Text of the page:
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September 11, 2009
A wintery Wintour in 'The September Issue'


Word on 7th Avenue is that legendary Vogue editor Anna Wintour holds the $300-billion global fashion industry in her slim grip.

After seeing the just-released documentary "The September Issue," I feel safe in saying she holds the hearts (and other body parts) of not only the industry but the people who work for her, too.

The film, which opens today at the Crest Theatre (downtown Sacramento) and the Century (Roseville), chronicles the putting together of the 2007 September issue of the magazine, the largest ever (more than 4 pounds, more than 800 pages). The filmmaker, R.J. Cutler ("The War Room"), was given once-in-a-lifetime access to the real-life inner workings of the magazine - especially the notoriously tight-lipped Wintour (pictured).

After seeing this film, I totally get why actress Meryl Streep was so highly praised for her role as "Miranda," the editor in chief of the fictional fashion magazine Runway in 2006's "The Devil Wears Prada." It's no secret that the movie (and book by the same name) were supposedly based on Wintour and Vogue.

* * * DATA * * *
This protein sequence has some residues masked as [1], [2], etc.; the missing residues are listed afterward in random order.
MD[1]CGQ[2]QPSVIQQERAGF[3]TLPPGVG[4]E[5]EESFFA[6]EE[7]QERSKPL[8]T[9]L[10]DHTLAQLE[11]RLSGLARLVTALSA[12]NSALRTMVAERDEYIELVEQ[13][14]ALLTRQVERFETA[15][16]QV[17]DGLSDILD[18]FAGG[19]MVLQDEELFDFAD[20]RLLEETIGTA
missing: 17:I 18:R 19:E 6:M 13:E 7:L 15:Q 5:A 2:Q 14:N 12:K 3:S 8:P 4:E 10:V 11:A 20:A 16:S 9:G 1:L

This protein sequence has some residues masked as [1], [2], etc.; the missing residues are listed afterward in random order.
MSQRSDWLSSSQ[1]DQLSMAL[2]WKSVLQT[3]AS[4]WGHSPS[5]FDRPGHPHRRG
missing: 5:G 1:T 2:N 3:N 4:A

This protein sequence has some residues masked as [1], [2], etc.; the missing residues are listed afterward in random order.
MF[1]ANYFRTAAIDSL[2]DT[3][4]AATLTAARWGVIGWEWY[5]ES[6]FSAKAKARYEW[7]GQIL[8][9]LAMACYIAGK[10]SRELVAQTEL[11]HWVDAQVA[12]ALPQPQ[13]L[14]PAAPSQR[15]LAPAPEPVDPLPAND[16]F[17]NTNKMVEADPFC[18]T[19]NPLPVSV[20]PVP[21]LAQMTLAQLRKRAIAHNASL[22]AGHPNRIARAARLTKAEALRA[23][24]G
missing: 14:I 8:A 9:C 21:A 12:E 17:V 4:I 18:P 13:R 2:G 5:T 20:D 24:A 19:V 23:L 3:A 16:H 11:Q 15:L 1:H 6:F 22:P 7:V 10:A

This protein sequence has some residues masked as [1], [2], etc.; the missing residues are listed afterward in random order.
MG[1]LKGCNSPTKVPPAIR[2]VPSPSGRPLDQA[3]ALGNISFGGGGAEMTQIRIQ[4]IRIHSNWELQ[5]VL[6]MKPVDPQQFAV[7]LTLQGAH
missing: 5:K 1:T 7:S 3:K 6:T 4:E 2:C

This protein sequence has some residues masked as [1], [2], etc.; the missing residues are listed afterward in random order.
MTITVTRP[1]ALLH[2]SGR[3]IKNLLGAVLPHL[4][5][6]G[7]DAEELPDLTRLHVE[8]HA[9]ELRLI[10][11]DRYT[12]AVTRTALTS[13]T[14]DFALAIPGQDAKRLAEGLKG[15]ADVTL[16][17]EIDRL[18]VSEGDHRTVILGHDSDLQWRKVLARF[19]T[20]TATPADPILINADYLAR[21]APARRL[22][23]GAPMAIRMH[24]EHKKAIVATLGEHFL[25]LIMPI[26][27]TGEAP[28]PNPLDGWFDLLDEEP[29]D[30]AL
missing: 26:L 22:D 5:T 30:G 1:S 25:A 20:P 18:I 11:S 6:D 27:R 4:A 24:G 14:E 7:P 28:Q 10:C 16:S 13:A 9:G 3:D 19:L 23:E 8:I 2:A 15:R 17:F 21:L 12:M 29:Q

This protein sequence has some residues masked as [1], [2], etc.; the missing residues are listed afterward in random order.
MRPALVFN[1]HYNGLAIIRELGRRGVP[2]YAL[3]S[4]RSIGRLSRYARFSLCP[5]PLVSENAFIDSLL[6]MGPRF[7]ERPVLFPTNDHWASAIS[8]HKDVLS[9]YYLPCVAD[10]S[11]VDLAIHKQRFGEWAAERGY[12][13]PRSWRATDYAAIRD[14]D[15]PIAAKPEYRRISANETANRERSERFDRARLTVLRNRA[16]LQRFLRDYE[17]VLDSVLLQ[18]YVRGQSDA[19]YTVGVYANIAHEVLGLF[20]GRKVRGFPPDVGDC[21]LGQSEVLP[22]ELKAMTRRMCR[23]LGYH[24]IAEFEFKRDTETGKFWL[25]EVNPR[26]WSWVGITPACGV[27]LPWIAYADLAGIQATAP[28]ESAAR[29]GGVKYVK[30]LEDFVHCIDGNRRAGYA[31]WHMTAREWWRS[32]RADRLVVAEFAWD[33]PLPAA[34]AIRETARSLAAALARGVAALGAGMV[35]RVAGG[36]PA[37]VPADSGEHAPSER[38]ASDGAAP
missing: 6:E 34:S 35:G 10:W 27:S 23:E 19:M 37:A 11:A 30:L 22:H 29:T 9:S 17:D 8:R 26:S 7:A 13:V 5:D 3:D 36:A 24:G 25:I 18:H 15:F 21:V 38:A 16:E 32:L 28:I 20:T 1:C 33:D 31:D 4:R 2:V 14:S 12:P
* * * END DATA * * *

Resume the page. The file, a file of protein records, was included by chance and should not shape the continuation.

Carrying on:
"The September Issue" only confirms what outsiders might have heard about Wintour: She's tough, difficult, restrained and, as publisher Tom Florio, eloquently puts it: "If you want warm, that's me."

In one scene, a reporter asks Wintour - dressed in heavy attire - why people refer to her as the "ice woman." Her quick response? "Well, it is cold outside today."

Moviegoers see lots of Wintour's trademark bob and dark glasses, but I found it interesting that she doesn't appear to be a big fan of the traditional dark attire many fashion editors covet. She's seen a lot in florals and prints. And, unlke the pristine offices in "Devil," only Wintour's office digs are that nice. Most of the other editors and writers are in cramped quarters, and the hallways are jammed with clothing racks and boxes of belts and bags.

I've been a fan of Vogue since I was a teen. And, like so many devotees, I turn to its pages every month for fashion direction. After all, Wintour is seen as the force who can make or break a designer's collection, and the person stores like Neiman Marcus turn to to get their shipments delivered on time.

She wields that much power.

But what you will learn from "The September Issue" is that the real beating heart of the magazine is certainly not Wintour's but that of creative director Grace Coddington, who joined the magazine in 1988 - the same year Wintour became editor.

A former model from Wales, Coddington isn't well-known to readers except by name. By the end of the film, you realize it's her vision and amazing talent that moves the magazine from season to season, issue to issue.

Interestingly, that ginormous issue two years ago has not been equaled. In fact, the September 2009 issue of Vogue was a measly 584 pages. But Wintour gets the last quip: A headline at the bottom of the cover (with Charlize Theron) says, "In the REAL September Issue!"

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